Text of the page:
There's a cultural component to this as well. In Europe and North America most people prefer 2700-3000K. In Asia 4000K is often preferred.
There are LED bulbs on the market with the ability to change color temperatures. Some people prefer different color temperatures at different times in the day (cooler in the morning, warmer in the evening, for instance) and those bulbs allow that. Also, there is some, not uniformly accepted, evidence that certain color temperatures at certain times in the day might have positive or negative health or behavioral effects.
As far as color rendering is concerned, that's separate from color temperature. You can have a 2700K light source in which many colors look off, and a different 2700K light source in which most colors look great. There aren't good, readily available metrics used for most lighting available. There is a relatively poor metric in common use, Color Rendering Index (CRI), which rates the quality for eight defined color samples against a reference source of light, with 100 as the top of the scale. Incandescent has a CRI of 100. Typical LEDs are around 83, though specialty LEDs go as high as around 98. CRI as a metric is significantly flawed, however, so a higher CRI source can look better for those eight colors than a lower CRI source but worse for general use. If you can it's best to see the actual light source in your target environment and see how it looks to you.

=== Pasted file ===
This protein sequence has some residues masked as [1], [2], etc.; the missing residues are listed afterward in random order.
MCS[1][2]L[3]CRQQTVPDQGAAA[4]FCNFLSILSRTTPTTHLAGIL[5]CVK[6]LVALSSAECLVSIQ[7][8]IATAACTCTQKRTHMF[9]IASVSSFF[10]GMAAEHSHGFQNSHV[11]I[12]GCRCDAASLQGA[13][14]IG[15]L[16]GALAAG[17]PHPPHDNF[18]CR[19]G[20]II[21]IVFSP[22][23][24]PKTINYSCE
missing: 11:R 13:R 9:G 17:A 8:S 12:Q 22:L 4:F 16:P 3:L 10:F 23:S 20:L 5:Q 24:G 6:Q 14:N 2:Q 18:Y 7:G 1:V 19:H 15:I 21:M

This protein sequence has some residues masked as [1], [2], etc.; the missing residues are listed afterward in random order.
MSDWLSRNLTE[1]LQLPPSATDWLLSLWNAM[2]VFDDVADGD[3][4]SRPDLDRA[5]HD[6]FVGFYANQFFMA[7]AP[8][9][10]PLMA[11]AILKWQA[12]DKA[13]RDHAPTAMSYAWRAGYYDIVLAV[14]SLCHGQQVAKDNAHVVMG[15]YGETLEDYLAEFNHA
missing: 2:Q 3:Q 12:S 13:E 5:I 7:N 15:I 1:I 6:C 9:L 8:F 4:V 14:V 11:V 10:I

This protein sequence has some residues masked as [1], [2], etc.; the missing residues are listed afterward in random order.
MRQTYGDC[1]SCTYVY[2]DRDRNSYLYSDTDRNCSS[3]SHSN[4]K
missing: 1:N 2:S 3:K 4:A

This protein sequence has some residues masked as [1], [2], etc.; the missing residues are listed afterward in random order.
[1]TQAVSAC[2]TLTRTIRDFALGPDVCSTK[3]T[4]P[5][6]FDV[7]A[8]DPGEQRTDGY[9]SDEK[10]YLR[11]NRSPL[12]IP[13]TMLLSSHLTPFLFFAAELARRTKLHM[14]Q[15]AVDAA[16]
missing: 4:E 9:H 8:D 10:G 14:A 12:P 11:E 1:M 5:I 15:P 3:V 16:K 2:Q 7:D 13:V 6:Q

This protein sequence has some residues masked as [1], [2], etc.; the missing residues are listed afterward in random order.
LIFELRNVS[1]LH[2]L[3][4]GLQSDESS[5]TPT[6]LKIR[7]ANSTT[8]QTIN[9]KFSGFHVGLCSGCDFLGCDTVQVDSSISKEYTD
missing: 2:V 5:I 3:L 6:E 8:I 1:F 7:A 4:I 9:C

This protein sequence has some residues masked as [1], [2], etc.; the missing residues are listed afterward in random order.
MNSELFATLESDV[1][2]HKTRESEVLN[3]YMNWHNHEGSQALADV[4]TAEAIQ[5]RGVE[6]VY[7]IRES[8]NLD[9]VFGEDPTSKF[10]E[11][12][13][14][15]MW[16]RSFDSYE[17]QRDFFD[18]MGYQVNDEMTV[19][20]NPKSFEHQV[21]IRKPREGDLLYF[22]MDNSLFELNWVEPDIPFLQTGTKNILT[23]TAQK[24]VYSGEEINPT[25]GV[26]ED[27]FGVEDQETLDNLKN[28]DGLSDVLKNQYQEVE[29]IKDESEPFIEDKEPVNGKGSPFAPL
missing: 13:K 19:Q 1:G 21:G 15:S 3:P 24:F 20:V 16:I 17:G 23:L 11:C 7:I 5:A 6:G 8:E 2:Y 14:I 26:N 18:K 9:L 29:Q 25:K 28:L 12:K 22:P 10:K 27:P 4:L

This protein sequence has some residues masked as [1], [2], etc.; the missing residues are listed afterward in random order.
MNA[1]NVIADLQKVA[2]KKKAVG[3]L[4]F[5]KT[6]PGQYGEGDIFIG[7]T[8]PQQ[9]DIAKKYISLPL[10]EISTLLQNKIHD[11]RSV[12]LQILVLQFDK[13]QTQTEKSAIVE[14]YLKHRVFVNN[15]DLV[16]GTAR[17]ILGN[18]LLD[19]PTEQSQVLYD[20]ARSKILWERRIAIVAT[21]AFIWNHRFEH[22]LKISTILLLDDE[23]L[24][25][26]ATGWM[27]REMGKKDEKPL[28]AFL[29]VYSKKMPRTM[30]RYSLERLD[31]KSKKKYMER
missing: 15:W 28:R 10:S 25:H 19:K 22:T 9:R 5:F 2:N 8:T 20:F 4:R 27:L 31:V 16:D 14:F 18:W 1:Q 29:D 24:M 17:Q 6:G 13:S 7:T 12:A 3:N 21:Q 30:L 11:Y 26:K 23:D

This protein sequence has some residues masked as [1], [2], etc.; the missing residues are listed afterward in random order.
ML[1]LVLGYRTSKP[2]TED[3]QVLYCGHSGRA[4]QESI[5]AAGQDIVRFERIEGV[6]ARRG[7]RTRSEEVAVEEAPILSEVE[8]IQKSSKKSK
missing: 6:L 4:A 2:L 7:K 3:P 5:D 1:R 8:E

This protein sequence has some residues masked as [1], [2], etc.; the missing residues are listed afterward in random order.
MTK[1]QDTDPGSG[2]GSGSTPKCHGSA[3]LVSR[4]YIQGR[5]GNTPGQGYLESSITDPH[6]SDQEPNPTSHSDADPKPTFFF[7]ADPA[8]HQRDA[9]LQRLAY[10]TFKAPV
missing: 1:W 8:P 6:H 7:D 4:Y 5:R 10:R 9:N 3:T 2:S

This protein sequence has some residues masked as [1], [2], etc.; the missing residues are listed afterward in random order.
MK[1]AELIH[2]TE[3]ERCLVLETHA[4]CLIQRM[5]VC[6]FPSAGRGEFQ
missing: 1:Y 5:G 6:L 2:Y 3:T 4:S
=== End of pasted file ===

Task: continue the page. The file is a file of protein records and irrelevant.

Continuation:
Dimming is another subject. Some LED lights don't support dimming. For those that do, the minimum illumination before flickering or the light turns off completely is a function of both the specific lights and the dimmer. Sometimes manufacturers offer lists of recommended product pairing for best dimming performance but it's not common. Again, unfortunately, you're usually best off trying combinations on your own.
There is yet another light option with dimming. Dim to Warm LED lights lower their color temperature automatically as they are dimmed, similar to incandescent lights. At full brightness they might be 2700K to 3000K and at minimum brightness they might be 1900 to 2200K. This has the "dim to candlelight" effect many people used dimmers to get with incandescent lights.